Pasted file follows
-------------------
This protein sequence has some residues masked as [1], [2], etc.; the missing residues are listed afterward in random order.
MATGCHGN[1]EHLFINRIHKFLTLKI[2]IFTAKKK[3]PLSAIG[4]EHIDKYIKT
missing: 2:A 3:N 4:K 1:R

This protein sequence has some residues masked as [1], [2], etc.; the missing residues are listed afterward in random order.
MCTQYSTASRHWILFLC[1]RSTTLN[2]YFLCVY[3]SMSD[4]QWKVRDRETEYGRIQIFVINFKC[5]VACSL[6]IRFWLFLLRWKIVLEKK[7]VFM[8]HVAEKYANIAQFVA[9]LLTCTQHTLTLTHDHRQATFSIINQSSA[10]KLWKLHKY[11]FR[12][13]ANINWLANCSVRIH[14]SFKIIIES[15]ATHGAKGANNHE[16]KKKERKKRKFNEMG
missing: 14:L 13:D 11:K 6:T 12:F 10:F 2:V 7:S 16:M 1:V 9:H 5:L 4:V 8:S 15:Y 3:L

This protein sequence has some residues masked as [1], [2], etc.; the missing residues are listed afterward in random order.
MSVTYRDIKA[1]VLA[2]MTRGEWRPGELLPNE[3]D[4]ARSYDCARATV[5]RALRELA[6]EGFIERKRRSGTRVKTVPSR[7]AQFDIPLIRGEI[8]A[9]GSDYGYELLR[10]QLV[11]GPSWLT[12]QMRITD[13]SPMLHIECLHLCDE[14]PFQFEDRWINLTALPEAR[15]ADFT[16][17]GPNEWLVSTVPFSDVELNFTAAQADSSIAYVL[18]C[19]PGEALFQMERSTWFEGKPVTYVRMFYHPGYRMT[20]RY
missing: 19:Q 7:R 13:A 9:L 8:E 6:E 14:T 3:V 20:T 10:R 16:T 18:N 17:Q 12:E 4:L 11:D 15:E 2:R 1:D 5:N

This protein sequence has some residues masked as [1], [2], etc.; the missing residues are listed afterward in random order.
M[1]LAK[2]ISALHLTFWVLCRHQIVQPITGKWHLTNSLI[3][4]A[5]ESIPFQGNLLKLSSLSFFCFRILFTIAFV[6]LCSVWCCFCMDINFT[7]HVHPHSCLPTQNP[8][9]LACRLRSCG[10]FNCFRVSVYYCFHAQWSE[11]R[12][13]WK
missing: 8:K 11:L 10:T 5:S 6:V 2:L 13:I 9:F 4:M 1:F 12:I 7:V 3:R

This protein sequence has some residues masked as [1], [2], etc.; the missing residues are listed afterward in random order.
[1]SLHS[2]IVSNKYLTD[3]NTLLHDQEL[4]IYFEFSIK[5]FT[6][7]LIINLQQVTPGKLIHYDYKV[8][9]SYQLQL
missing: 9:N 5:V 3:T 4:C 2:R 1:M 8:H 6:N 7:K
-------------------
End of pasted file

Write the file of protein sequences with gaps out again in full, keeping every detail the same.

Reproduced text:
This protein sequence has some residues masked as [1], [2], etc.; the missing residues are listed afterward in random order.
MATGCHGN[1]EHLFINRIHKFLTLKI[2]IFTAKKK[3]PLSAIG[4]EHIDKYIKT
missing: 2:A 3:N 4:K 1:R

This protein sequence has some residues masked as [1], [2], etc.; the missing residues are listed afterward in random order.
MCTQYSTASRHWILFLC[1]RSTTLN[2]YFLCVY[3]SMSD[4]QWKVRDRETEYGRIQIFVINFKC[5]VACSL[6]IRFWLFLLRWKIVLEKK[7]VFM[8]HVAEKYANIAQFVA[9]LLTCTQHTLTLTHDHRQATFSIINQSSA[10]KLWKLHKY[11]FR[12][13]ANINWLANCSVRIH[14]SFKIIIES[15]ATHGAKGANNHE[16]KKKERKKRKFNEMG
missing: 14:L 13:D 11:K 6:T 12:F 10:F 2:V 7:S 16:M 1:V 9:H 5:L 4:V 8:S 15:Y 3:L

This protein sequence has some residues masked as [1], [2], etc.; the missing residues are listed afterward in random order.
MSVTYRDIKA[1]VLA[2]MTRGEWRPGELLPNE[3]D[4]ARSYDCARATV[5]RALRELA[6]EGFIERKRRSGTRVKTVPSR[7]AQFDIPLIRGEI[8]A[9]GSDYGYELLR[10]QLV[11]GPSWLT[12]QMRITD[13]SPMLHIECLHLCDE[14]PFQFEDRWINLTALPEAR[15]ADFT[16][17]GPNEWLVSTVPFSDVELNFTAAQADSSIAYVL[18]C[19]PGEALFQMERSTWFEGKPVTYVRMFYHPGYRMT[20]RY
missing: 19:Q 7:R 13:A 9:L 8:E 6:E 14:T 3:V 20:T 10:R 16:T 18:N 17:Q 12:E 4:L 11:D 15:E 2:R 1:D 5:N

This protein sequence has some residues masked as [1], [2], etc.; the missing residues are listed afterward in random order.
M[1]LAK[2]ISALHLTFWVLCRHQIVQPITGKWHLTNSLI[3][4]A[5]ESIPFQGNLLKLSSLSFFCFRILFTIAFV[6]LCSVWCCFCMDINFT[7]HVHPHSCLPTQNP[8][9]LACRLRSCG[10]FNCFRVSVYYCFHAQWSE[11]R[12][13]WK
missing: 8:K 11:L 10:T 5:S 6:V 2:L 13:I 9:F 4:M 1:F 12:I 7:V 3:R

This protein sequence has some residues masked as [1], [2], etc.; the missing residues are listed afterward in random order.
[1]SLHS[2]IVSNKYLTD[3]NTLLHDQEL[4]IYFEFSIK[5]FT[6][7]LIINLQQVTPGKLIHYDYKV[8][9]SYQLQL
missing: 9:N 5:V 3:T 4:C 2:R 1:M 8:H 6:N 7:K